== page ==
“If you need to get news about you dying [every moment of your life] from someone else, how firmly planted in the life are you?” ~Stephen Jenkinson
The mind imagines that it has time. Snap out of it mind! Do you really need to be surprised when you finally realize that time has passed? Each moment of this deception is a moment of life wasted.
Our house is a couple of hundred yards away from a path that takes a funeral procession from church to the graveyard. I do not see the procession well because of the houses that stand between the procession and me but I can hear its song. Through the trees I see people lining up the path to pay their respects. Most join the procession. Snippets of one reed after another, a beautifully decorated coffin, a river of people. The village comes together touched by the ending of a life of a person who they thought was bigger than life itself. I bow my head in silence paying my own respect to the man I did not know but whose time has come to pass.
My son wants to wave and say hello to people coming back from the graveyard after the funeral.
“Sweetie, they are coming from a funeral and they are sad. They may not want to wave at you,” I whisper to him.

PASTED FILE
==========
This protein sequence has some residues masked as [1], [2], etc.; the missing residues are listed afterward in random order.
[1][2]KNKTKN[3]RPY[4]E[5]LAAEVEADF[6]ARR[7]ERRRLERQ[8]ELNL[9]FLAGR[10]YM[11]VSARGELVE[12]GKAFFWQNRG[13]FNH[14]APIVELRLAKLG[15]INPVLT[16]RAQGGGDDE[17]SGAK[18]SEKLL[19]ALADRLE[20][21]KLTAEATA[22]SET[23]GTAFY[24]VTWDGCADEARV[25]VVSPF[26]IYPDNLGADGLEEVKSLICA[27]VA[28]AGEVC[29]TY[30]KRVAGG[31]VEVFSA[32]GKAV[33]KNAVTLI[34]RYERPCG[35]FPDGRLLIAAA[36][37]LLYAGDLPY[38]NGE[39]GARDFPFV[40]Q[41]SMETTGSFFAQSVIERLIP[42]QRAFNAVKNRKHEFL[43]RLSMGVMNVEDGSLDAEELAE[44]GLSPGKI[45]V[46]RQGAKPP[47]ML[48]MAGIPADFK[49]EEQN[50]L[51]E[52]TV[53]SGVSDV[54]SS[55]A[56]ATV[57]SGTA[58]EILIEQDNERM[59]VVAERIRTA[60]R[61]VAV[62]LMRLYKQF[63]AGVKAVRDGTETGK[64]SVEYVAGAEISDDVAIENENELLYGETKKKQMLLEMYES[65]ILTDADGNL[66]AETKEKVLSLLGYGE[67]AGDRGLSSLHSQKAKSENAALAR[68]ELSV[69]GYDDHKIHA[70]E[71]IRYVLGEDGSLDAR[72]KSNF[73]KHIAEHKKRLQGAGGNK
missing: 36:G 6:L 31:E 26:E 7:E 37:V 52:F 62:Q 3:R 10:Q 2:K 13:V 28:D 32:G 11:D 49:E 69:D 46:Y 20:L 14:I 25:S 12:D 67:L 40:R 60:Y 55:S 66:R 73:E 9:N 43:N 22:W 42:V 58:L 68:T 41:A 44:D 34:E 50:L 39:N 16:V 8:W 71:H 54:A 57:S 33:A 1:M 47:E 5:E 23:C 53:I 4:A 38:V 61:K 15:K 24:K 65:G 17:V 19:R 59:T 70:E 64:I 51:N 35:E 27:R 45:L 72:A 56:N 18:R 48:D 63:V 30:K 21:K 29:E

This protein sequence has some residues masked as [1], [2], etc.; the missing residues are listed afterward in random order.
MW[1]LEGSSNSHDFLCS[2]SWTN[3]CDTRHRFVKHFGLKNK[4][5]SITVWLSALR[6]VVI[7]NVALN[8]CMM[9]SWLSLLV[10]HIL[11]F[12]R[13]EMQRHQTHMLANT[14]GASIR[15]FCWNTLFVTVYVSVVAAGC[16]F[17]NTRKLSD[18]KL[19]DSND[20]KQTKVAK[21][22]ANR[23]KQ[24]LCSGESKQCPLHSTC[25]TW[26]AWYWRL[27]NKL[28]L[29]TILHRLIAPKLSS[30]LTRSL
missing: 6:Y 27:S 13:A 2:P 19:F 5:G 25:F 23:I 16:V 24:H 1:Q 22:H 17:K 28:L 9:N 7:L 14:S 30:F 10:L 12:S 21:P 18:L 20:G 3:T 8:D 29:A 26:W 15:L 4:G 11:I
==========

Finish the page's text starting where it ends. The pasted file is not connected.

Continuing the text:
“Why did he die?” he asks, now whispering too.
“He was old and ill,” I reply.
He nods. He gets it. The memory of our beloved dog passing away last year is surprisingly fresh in his mind.
Later, he runs around the yard taking a moment to touch a dead caterpillar we have found in the house the day before and he carried it out to the garden. Then he swiftly disappears behind the corner of the house.
“I am peeing mummy,” he yells.
I laugh as I imagine neighbors stopping in their tracks upon hearing this announcement, their jaws hanging lose.
On a day when most people stay home, my son, our puppy and I go for a walk. Dark clouds adorn the sky. Shortly into our walk, it starts to rain. Large, sweet drops of rain fall upon us. Wrapped in my raingear, I look up at the sky and smile. While every cell in my body shouts “I am alive!” I dance and sing from the top of my lungs. My son, his face lit up, joins in. My heart leaps with joy. Our puppy runs around us in a dance of his own. The rain washes my face; my voice fills the sky.
At night, moon shins bright and stars twinkle above my head in the deep dark sky. The Bura wind has chased away the clouds; its frozen breath permeates everything. I wrap myself in layers and wind gear and step outside. The crisp air engulfs me. Surprised, I feel the frost crackling underneath my feet. I inhale deeply.
This morning, a storm surge flooded my village. Groceries shop is closed as water reaches above its door. People huddle around warm cups of coffee. Hammered by ferocious wind I struggle to tie up a sail that has come lose on our catamaran.
When it is my time to pass, be it five minutes from now, tomorrow, or in a hundred years, I want to be able to say:
“Thank you very much. I have no complaints.”